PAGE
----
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Celebrate Life, Not Politics

Thursday, November 4th, 2004 · 3 Comments

The instant messages from fellow blue state friends in both coasts began to flow in shortly after 10am Eastern Time yesterday morning, around the time Kerry announced that the math in Ohio just wouldn’t work and he was going to concede the election to Bush. We were all depressed. There wasn’t much we could say or do.

I went through the whole range of emotions yesterday from “He cheated!” to “Fuck this! I’m moving to Canada!” to “I’m tired of thinking about and debating politics so much” to “Maybe ignorance really is bliss.”

And that’s when it hit me.

What if I were to sell my Subaru and buy an H2? Forgo the locally-owned Mexican and Indian restaurants in favor of McDonald’s and Applebee’s? Stop supporting my local hardware store because Home Depot has a bigger selection and lower prices? Cheer when our health insurance costs rise next year because hey, at least we’re paying less in taxes and screw the homeless and the underpaid and the uninsured because that’s more money in my pocket to spend at Wal-Mart, right? Start attending church every Sunday and praise God almighty and Jerry Falwell and thank the Lord that he wants Bush to be in the White House four more years to keep fighting the war against those evil Middle Easterners who hate us for our freedom and want to shove the nukes right up our asses? And speaking of asses: Damn the homosexuals! Those devil-worshipping sinners who are tearing apart the very fabric of God and country and marriage and everything it stands for! Off with their heads! They’re ruining the fabric of the homeland and decaying our moral values!

On second thought, I think I’ll keep fighting for my values and those of 55.4 million fellow Americans who believe that the foundation of our great country was built on freedom and equality for every human being, gay or straight, black or white. I’ll fight for the continued separation of church and state and will yell and scream when I hear that southern churches are encouraging its worshippers to vote for Bush. I’ll fight for freedom of speech and against the Patriot Act. I’ll criticize Bush when he repeals the next clean air act, making the air more polluted for me and you and future generations.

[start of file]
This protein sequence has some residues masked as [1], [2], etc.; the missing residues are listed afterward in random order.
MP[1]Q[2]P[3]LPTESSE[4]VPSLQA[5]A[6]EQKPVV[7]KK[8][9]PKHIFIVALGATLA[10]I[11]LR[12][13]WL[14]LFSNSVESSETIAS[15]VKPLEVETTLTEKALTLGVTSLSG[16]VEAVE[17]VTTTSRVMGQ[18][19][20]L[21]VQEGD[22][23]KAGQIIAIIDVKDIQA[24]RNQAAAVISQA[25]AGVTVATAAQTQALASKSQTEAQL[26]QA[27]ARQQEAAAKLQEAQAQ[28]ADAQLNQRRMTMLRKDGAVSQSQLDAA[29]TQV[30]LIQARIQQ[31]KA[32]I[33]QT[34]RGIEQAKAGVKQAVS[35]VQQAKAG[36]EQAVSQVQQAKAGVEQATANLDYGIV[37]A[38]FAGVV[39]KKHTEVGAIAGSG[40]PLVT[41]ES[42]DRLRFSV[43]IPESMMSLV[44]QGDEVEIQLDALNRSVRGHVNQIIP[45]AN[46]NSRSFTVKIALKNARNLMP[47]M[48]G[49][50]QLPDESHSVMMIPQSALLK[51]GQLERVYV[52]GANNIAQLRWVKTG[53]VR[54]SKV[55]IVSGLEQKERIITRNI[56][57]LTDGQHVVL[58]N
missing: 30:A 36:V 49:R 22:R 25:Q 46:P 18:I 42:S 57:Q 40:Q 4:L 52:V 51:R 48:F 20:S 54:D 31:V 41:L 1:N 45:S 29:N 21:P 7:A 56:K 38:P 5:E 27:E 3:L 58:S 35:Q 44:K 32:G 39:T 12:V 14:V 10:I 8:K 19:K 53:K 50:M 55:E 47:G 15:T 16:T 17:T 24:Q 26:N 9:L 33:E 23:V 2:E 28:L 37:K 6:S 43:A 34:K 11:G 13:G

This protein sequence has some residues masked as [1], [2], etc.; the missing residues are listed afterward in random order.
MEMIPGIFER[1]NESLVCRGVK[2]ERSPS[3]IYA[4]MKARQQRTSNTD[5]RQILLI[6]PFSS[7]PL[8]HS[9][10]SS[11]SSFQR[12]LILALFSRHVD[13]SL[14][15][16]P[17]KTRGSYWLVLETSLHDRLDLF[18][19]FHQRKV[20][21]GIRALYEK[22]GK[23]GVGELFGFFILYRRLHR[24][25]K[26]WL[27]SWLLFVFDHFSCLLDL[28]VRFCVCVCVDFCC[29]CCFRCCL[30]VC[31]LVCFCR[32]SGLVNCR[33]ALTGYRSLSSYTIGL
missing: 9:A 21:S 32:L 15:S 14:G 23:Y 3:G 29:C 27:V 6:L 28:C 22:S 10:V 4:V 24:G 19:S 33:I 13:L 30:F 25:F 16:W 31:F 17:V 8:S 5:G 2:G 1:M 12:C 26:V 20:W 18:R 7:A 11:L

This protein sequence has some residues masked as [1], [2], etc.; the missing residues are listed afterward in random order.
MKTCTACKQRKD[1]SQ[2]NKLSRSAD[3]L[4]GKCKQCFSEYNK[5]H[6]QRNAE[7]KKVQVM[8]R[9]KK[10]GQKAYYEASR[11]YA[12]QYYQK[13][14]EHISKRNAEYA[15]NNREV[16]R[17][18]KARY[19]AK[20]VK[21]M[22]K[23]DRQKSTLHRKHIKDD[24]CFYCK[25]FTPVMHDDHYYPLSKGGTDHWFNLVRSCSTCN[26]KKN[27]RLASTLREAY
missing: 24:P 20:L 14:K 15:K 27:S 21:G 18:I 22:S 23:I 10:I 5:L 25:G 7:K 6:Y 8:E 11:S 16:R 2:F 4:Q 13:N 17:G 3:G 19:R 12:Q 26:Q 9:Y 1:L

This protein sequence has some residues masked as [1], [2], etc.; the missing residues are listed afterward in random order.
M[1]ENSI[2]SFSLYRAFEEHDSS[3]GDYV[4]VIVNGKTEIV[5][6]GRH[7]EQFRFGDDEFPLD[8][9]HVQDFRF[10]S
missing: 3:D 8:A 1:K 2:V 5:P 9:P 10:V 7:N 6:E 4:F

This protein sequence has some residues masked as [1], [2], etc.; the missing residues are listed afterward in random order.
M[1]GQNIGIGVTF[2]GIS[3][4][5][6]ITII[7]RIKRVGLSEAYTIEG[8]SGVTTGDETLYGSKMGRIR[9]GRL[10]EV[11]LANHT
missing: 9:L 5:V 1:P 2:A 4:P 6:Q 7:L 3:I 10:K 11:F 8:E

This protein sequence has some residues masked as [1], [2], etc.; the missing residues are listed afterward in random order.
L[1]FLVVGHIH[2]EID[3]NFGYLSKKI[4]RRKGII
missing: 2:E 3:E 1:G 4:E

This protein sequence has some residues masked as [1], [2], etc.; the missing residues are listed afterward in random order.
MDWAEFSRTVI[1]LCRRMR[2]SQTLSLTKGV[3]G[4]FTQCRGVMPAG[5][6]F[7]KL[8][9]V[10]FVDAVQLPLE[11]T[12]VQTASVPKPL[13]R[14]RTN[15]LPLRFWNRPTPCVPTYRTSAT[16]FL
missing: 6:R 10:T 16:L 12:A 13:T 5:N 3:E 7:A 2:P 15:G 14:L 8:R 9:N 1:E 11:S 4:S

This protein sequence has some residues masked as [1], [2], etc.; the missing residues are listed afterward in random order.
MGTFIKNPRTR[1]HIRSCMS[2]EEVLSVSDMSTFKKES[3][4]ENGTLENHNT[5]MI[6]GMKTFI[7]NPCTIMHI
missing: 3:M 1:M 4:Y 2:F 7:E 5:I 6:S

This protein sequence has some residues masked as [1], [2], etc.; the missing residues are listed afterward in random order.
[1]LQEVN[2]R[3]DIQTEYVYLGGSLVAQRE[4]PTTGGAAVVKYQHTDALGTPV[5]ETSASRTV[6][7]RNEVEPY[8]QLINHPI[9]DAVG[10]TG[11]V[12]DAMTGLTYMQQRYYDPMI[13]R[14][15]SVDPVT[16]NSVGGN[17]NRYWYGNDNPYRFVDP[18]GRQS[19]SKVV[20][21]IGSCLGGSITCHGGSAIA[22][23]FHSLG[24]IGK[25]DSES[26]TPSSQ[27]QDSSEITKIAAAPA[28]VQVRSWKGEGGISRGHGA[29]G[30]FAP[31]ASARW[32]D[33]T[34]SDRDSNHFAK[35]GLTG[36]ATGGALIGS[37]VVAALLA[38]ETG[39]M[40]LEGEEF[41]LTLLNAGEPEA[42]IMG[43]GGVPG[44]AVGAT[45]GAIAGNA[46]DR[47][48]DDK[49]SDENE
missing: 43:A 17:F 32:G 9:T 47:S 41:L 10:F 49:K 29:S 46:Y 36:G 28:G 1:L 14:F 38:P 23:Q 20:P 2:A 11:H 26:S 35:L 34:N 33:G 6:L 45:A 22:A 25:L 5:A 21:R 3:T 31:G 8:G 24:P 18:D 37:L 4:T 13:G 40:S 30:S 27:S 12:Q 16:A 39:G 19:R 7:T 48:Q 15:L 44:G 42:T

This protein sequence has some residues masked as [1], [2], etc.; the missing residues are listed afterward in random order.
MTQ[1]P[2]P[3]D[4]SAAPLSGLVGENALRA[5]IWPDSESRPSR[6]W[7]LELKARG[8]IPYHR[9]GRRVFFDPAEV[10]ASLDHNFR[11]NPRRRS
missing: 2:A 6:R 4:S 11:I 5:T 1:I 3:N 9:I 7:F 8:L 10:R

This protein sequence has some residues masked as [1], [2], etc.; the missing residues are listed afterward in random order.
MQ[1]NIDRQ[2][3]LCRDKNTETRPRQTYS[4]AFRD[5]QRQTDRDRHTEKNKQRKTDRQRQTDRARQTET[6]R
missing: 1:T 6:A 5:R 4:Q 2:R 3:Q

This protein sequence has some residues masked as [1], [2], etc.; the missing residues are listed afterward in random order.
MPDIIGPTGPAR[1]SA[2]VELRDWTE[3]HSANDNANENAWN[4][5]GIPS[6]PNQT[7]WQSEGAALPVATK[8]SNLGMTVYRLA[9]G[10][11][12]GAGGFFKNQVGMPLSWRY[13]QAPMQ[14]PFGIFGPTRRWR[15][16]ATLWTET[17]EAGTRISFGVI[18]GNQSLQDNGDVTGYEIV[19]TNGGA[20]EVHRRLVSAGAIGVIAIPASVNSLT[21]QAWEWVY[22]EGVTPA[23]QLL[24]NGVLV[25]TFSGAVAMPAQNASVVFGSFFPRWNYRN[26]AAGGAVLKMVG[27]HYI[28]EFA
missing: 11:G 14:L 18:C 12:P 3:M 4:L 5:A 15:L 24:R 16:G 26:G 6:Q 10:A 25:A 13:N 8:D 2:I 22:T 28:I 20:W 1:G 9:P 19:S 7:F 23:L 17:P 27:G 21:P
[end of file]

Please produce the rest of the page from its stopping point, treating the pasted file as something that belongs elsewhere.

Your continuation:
Despite what Bush thinks, we may live in one country, but we are a divided nation. We may share the same basic principles and have the same basic desires — food, shelter, economic security, safety for us and our children — but no one can argue that we see the world through the same eyes. This does not look like a country that shares the same values.

The road ahead will not be easy, Mr. Bush, but it begins with acknowledging, as John Kerry urged you to do in his phone call to you yesterday morning, that we are a divided nation. Let’s start there, and maybe we can learn to understand each other’s differences and work for bettering this country before we continue to force our beliefs and way of life on the rest of the world. I don’t hate my fellow Americans who live in red states. I just know that our lives are very different and we see the world differently. And that’s OK.

One thing we can all do, regardless of political or sexual preference, is “Celebrate life today, not politics!” Poignant words from my Dad.

Tags: politics

3 responses so far ↓

  • 1 Aaron // Nov 4, 2004 at 9:34 am

    Nice post, I encourage you to always be true to your values. One note however as I live in the South. It is incorrect to say that Southern churches encourage their members to vote Republican. You should qualify that and sya that “white” churches may do that. One thing that is well known here is tha tthe “black” churches unabashedly tell their members to vote straight Democrat and even go so far as passing out voting literature (undbiased I am sure) with their church programs and busing in as many as they can to make sure they vote the way “god would want them to”.

    It happens everywhere. What killed the Dems this year was that they got too wrapped up in hype and picked someone who was probably the weakest choice. The dems need a few more moderate voices in the forefront if they even hpe to have a chance to pick up some seats next election cycle.

  • 2 Phil // Nov 4, 2004 at 4:34 pm

    I agree! Except for the not eating McDonalds and Applebees part.

  • 3 jen a. // Nov 4, 2004 at 5:42 pm

    i would love to see tax-free status taken away from every church (of any color or creed) that seeks to influence the votes of their congregation. i realize that’s a pipe dream, but anyone who isn’t worried about the blurring of the line between church and state in this country isn’t paying attention.
    i disagree with the sweeping generalization re: black churches siding only with democrats… talk of the nation on npr opened yesterday with an african american caller talking about his decision to vote republican, based solely on his opposition to gay marriage, abortion, and the whole perception that the right is for “moral values”– citing the number of sermons in his church urging congregants to vote this way… story.php?storyId=4142569